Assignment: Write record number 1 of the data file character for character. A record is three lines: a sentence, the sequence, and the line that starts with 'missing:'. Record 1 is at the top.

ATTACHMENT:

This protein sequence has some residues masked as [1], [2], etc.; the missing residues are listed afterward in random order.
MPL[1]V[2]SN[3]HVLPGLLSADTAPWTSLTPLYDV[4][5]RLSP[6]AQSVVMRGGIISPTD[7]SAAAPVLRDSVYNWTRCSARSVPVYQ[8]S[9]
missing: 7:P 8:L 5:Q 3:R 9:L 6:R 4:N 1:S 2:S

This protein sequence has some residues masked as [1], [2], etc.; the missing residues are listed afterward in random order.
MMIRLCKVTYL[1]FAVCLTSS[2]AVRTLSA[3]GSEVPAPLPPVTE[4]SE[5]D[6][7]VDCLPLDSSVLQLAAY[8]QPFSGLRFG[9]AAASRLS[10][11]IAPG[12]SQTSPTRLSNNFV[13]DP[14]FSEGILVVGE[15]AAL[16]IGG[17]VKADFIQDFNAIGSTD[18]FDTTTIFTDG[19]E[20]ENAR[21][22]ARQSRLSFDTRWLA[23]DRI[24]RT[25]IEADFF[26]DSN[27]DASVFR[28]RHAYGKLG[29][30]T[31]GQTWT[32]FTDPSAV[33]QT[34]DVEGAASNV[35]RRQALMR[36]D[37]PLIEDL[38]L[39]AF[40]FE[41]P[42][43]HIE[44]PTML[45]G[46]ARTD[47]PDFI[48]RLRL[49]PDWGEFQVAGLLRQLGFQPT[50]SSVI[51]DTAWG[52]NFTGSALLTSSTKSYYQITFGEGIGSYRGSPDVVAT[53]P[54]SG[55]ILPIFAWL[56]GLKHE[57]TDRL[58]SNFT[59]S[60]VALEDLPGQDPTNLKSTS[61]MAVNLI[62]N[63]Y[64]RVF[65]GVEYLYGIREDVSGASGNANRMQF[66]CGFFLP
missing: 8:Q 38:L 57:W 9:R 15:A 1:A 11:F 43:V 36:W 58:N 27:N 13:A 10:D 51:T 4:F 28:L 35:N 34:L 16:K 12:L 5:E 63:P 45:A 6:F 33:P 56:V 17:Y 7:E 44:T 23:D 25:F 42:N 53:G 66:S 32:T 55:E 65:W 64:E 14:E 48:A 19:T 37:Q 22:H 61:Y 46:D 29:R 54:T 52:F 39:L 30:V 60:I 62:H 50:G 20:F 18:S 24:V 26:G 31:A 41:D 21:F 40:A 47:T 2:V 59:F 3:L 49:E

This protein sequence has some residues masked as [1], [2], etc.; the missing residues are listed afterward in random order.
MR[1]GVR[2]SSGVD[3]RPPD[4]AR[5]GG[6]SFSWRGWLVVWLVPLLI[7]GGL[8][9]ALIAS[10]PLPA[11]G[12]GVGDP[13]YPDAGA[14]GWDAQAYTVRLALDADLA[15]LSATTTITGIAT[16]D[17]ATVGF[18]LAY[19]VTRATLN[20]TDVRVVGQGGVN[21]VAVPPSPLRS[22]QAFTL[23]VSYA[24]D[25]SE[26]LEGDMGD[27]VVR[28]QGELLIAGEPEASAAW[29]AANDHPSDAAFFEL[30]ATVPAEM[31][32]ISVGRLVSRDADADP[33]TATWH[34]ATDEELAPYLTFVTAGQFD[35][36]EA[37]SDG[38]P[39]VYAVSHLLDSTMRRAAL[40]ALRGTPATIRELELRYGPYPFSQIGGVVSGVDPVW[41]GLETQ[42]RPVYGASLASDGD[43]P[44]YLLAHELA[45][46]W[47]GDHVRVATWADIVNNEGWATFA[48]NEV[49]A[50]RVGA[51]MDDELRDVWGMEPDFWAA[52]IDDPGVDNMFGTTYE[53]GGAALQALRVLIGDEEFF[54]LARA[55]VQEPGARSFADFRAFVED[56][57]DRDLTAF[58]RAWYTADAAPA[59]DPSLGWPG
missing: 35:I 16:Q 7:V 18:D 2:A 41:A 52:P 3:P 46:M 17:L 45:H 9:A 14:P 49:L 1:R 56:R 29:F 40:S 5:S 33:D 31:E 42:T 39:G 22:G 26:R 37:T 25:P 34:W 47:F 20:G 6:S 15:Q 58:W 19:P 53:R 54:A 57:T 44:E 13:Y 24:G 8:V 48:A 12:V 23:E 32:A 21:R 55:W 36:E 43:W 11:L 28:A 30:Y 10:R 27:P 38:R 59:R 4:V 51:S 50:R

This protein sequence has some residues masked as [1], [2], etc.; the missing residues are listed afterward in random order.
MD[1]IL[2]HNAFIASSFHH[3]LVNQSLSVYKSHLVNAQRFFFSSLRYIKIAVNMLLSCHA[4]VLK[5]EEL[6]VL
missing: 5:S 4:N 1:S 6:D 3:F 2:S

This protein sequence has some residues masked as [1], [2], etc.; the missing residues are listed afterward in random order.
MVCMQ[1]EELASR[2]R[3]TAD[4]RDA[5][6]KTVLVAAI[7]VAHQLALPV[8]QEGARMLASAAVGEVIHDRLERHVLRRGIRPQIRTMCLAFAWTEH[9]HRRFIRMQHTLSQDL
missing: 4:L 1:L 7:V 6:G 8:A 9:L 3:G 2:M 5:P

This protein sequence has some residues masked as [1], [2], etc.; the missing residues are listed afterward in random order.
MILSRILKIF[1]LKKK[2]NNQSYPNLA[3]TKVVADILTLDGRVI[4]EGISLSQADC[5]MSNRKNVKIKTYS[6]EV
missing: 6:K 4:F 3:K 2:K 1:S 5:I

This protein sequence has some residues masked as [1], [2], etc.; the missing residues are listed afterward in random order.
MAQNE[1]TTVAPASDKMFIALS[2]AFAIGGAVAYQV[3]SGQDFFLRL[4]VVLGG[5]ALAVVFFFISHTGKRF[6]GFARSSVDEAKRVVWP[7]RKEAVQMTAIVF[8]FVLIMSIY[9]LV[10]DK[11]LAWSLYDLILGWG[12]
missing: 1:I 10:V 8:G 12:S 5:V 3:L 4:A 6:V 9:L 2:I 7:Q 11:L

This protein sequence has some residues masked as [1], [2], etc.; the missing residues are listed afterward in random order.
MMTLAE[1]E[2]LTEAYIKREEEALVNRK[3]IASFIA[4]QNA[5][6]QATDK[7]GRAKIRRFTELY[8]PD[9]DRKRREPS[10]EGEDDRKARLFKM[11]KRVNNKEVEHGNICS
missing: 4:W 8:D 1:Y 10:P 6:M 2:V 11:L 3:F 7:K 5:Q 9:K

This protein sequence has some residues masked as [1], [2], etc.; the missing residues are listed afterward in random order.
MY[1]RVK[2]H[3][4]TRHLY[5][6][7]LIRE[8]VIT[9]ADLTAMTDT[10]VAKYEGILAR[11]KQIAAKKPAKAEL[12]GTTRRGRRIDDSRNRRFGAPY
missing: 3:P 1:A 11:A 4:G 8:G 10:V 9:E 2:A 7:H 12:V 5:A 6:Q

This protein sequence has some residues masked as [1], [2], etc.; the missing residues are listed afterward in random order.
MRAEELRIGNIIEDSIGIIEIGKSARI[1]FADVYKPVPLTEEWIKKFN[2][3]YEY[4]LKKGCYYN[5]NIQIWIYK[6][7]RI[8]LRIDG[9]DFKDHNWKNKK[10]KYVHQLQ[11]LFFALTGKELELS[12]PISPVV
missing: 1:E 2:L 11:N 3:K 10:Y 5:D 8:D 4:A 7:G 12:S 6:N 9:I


This protein sequence has some residues masked as [1], [2], etc.; the missing residues are listed afterward in random order.
MPL[1]V[2]SN[3]HVLPGLLSADTAPWTSLTPLYDV[4][5]RLSP[6]AQSVVMRGGIISPTD[7]SAAAPVLRDSVYNWTRCSARSVPVYQ[8]S[9]
missing: 7:P 8:L 5:Q 3:R 9:L 6:R 4:N 1:S 2:S